• Review your documentation to understand how logging will impact your devices, servers, and applications once it’s enabled. For example, Windows®-based systems allow you to limit the amount of events that are stored locally. I advise storing only a small amount of data on the local server, then set your event logs to “Overwrite as needed.”  Microsoft® has a useful document that details Windows Audit Policy configuration: Linux® operating systems are usually controlled through audit daemon. Auditctrl (or Audit Control) rules are used to define exactly what you want to audit from the OS. Here is an article that breaks down the use of a Linux Audit:
      • Applications that reside on the operating systems will normally log to separate log files and they can vary, based on file types, from flat text files to database tables. Because they also sit on the server, it is best to test the impact of logging on the local server as well as the application. Pay close attention to how the log files are created and stored by the application. Applications, like IIS, create hourly or daily files that will use up space quickly if you don’t configure a rotation play. The same applies to Linux auditing; however, you will usually have to add an entry to a configuration file within the OS or the app itself. If I have a logging solution, I will always err on the side of caution and attempt to store as little data as possible on the local server to limit resource impact.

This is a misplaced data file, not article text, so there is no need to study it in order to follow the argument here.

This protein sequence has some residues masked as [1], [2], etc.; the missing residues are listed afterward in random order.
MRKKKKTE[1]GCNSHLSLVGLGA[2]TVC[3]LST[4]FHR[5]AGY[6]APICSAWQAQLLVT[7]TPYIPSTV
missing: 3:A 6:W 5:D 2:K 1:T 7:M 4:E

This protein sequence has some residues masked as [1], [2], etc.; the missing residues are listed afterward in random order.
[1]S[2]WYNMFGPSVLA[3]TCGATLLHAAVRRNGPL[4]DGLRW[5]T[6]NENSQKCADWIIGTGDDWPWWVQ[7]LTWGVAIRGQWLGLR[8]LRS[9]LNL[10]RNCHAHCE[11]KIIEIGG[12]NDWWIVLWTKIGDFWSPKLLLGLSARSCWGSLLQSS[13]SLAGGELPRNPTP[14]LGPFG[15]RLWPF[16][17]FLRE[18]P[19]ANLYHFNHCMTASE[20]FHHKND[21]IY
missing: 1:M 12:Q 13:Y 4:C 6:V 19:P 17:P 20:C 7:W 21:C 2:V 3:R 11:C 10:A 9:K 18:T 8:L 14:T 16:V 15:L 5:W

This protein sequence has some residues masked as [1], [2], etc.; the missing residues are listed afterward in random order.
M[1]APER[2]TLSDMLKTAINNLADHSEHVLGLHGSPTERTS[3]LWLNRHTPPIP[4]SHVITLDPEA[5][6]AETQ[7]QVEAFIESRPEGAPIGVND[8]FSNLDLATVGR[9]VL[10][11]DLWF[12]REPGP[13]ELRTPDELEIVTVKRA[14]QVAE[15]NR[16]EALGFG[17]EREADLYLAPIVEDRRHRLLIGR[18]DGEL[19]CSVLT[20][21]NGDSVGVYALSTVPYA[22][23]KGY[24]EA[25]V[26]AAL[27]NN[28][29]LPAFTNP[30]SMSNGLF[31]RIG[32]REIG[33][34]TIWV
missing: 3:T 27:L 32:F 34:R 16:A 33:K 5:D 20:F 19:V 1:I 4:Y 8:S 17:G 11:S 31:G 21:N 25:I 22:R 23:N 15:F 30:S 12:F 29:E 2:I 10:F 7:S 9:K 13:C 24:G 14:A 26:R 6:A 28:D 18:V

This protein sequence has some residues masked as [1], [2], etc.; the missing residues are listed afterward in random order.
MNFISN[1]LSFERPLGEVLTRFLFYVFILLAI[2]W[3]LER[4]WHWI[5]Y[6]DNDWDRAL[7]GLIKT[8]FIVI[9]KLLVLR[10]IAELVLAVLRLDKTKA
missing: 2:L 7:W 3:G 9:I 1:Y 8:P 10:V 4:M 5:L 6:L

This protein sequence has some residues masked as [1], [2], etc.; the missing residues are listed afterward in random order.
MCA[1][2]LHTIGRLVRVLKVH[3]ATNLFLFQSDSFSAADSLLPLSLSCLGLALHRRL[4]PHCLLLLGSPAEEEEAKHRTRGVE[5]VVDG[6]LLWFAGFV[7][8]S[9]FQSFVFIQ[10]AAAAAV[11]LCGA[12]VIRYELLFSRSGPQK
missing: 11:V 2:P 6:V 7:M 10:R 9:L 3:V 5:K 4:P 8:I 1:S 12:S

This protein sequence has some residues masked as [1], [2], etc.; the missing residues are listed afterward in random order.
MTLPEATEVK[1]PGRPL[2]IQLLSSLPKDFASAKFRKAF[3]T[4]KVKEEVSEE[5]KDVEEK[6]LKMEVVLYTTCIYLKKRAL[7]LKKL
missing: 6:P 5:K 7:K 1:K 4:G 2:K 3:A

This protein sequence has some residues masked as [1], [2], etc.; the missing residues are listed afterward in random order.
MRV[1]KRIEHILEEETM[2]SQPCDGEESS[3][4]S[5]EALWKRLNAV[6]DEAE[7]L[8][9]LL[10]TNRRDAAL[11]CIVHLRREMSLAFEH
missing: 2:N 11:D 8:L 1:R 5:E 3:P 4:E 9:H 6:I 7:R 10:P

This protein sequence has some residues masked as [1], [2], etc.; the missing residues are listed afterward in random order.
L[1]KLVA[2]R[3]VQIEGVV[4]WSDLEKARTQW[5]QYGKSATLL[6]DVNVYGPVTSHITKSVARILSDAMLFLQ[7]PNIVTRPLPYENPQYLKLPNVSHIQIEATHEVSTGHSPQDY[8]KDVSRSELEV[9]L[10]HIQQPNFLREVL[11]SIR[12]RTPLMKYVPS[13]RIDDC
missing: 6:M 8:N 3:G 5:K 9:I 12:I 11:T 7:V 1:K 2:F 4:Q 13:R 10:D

2. Determine logging requirements. Regulatory requirements are usually the biggest influence on centralized log storage. However, troubleshooting and root cause analysis are strong runners-up. Either way, a detailed understanding of any requirement ensures that you collect the right information from the right devices.
    3. Understand what information your systems log, and how. As I mentioned above, the amount of logging generated by different devices, operating systems, and applications can be enormous. So, along with determining the actual requirements for which logs you need to collect, it is important to understand how each different system generates logs.
      • For example, Windows operating systems offer a detailed audit configuration (see image below) that allows you to be selective about which logs will be generated (i.e. logons/logoffs, privileged use, system events, and others). Additionally, you can choose whether to use successful or failed events, which allows you to take a more granular approach to log configuration.
        • winauditconfig.png
      • Linux can also be configured for granular auditing based on auditctrl rules, as mentioned earlier.
        • auditctrl.png


    Hopefully, the suggestions above provide some insight into preparing your logging environment.  Logs contain a ton of useful information. When they are collected properly, they can help you improve security and quickly resolve network and systems issues. Creating a logging plan before you set up your log collection process can be the difference between long hours of digging through useless data and quickly finding what you need.


    This post is part of our Best Practices for Log Management Series. For more best practices, check out the index post here: Best Practices for Log Management